LAWRENCEVILLE -- Kroger plans to appeal the decision of a Gwinnett County jury to award $2.79 million to the plaintiff in an injury case against the retailer.
A Gwinnett jury returned the verdict on Aug. 10 after a week of testimony, according to attorneys for the plaintiff. Atlanta attorney Michael Lawson Neff said his female client, 27 years old at the time, was walking through the floral department of a Fayetteville Kroger in June 2008 when she slipped and fell.
"The store had allowed a puddle of clear liquid to accumulate on its white floor, near a refrigerated cooler filled with cut flowers in water," Neff said in a statement. "The woman badly injured her right wrist and developed complex regional pain syndrome (CRPS)."
The National Institute of Neurological Disorders describes CRPS as "a chronic pain condition that is believed to be the result of dysfunction in the central or peripheral nervous systems." It is typically triggered by tissue damage.
According to Neff, Kroger claimed that the store's video camera system was not working on the day of the fall. The store's "sweep log" for the day was reportedly blank.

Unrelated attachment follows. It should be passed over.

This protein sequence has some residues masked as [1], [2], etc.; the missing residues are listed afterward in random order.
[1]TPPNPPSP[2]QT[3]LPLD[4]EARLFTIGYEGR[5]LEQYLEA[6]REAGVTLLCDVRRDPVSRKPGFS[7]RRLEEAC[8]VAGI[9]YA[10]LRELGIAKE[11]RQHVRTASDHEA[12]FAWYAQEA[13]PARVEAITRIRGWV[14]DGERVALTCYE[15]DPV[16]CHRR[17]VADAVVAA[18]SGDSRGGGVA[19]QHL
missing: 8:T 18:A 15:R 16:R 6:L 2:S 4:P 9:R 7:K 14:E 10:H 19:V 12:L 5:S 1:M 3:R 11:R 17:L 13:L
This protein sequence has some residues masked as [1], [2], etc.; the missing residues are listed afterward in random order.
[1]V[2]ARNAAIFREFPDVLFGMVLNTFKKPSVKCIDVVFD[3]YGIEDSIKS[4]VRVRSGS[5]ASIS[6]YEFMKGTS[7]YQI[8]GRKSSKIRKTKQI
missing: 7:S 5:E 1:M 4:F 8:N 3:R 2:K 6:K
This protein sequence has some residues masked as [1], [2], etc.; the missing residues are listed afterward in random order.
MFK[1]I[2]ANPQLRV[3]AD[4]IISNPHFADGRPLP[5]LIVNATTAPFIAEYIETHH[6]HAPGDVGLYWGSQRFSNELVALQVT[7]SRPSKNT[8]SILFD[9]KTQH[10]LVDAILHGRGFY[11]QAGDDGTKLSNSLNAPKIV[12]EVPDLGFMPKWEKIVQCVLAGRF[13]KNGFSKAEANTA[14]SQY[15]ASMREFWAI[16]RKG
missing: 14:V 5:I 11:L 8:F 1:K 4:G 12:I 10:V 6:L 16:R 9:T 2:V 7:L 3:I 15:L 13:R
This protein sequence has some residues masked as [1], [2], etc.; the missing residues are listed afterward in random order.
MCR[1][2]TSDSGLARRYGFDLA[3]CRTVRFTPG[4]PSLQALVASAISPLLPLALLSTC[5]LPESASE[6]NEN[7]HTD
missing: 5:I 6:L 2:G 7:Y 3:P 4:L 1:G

Experts testified to "at least $1.1 million in lost wages and future medical and homecare bills over the course of (the plaintiff's) remaining lifetime as a result of the fall," Neff said. The plaintiff and husband were awarded $2.79 million.
Glynn Jenkins, the director of communications and public relations for Kroger's Atlanta division, said the grocery chain plans to appeal the decision.
"Kroger respects the opinions of the jury involved in this case," Jenkins said in a statement. "We are evaluating the verdict and have decided to appeal the decision. Our highest priority remains the safety and quality of our products, customers and associates."
The large award was the second reached against Kroger by a Gwinnett jury this year.
In January, a local jury awarded $2.3 million to a Douglasville man after he slipped and fell on crushed fruit at a Kroger store there in 2008. Gwinnett State Court Judge Joseph Iannazzone also issued a ruling in the case, determining that Kroger had destroyed and manipulated key video evidence.